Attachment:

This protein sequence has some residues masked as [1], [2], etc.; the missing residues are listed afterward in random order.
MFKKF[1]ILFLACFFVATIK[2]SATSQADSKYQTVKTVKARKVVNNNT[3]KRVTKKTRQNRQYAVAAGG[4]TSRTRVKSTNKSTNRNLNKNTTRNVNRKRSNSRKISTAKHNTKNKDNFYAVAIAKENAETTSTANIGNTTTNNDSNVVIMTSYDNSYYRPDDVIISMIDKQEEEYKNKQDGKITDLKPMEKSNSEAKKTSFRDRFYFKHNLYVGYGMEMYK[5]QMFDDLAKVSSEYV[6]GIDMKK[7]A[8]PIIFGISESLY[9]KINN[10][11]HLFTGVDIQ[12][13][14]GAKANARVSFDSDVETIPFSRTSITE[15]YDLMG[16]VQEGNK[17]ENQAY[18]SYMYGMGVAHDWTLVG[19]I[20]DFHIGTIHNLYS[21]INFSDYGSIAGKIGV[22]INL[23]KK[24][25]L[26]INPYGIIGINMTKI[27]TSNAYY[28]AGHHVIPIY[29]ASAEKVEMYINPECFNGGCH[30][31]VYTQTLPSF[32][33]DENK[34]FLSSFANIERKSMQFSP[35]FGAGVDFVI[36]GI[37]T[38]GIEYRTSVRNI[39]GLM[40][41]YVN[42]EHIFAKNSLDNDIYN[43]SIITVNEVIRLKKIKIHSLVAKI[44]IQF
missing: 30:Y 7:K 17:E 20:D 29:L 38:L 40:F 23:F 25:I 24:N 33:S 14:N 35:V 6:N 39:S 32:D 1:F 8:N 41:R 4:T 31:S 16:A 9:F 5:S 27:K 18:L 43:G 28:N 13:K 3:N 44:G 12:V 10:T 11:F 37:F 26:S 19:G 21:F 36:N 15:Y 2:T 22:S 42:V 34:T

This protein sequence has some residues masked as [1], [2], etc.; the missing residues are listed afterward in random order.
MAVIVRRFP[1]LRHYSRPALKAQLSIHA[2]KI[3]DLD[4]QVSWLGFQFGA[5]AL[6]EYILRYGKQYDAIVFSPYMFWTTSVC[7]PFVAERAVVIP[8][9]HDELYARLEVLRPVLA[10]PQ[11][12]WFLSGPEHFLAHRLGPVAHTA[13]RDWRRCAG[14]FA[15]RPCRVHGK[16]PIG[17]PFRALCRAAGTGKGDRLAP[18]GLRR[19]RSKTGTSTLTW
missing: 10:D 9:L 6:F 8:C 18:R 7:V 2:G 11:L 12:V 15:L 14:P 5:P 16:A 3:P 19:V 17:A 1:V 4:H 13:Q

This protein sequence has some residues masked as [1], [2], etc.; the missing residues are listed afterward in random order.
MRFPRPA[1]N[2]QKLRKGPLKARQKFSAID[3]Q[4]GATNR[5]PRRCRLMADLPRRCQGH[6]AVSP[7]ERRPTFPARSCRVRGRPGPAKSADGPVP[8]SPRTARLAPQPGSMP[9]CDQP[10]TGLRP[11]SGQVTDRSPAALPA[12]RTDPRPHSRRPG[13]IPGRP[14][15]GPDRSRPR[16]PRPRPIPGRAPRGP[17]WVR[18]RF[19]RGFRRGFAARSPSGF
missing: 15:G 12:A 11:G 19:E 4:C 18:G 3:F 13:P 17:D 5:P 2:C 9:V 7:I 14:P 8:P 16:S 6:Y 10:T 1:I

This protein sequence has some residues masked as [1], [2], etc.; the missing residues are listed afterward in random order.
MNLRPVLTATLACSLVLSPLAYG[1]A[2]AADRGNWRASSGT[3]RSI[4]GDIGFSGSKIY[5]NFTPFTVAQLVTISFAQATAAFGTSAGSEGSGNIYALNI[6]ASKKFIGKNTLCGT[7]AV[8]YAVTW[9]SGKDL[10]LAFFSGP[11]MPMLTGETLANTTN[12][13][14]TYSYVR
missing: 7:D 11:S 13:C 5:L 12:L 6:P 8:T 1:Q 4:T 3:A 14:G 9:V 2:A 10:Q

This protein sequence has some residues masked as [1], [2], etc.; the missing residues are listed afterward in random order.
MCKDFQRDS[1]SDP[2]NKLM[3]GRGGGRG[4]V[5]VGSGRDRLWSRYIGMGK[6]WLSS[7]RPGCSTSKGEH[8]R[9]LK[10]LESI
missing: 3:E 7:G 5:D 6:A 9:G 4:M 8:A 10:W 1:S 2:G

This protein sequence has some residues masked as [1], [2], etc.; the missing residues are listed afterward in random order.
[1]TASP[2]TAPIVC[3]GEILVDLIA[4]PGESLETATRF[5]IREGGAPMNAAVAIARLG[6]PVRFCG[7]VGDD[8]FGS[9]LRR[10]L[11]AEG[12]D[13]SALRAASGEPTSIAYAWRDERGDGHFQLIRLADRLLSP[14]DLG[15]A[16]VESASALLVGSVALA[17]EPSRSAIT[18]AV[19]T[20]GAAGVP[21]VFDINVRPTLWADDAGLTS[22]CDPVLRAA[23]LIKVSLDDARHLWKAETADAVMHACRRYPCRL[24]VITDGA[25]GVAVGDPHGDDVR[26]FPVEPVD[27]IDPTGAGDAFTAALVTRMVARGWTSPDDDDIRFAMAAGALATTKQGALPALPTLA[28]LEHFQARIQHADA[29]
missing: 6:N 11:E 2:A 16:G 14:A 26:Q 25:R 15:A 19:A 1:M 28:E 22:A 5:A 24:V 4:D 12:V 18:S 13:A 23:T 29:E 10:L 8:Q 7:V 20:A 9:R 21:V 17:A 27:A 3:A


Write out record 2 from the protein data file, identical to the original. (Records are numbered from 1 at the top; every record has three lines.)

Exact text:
This protein sequence has some residues masked as [1], [2], etc.; the missing residues are listed afterward in random order.
MAVIVRRFP[1]LRHYSRPALKAQLSIHA[2]KI[3]DLD[4]QVSWLGFQFGA[5]AL[6]EYILRYGKQYDAIVFSPYMFWTTSVC[7]PFVAERAVVIP[8][9]HDELYARLEVLRPVLA[10]PQ[11][12]WFLSGPEHFLAHRLGPVAHTA[13]RDWRRCAG[14]FA[15]RPCRVHGK[16]PIG[17]PFRALCRAAGTGKGDRLAP[18]GLRR[19]RSKTGTSTLTW
missing: 10:D 9:L 6:F 8:C 18:R 7:V 2:G 11:L 12:V 15:L 14:P 5:P 16:A 3:P 19:V 17:A 1:V 4:H 13:Q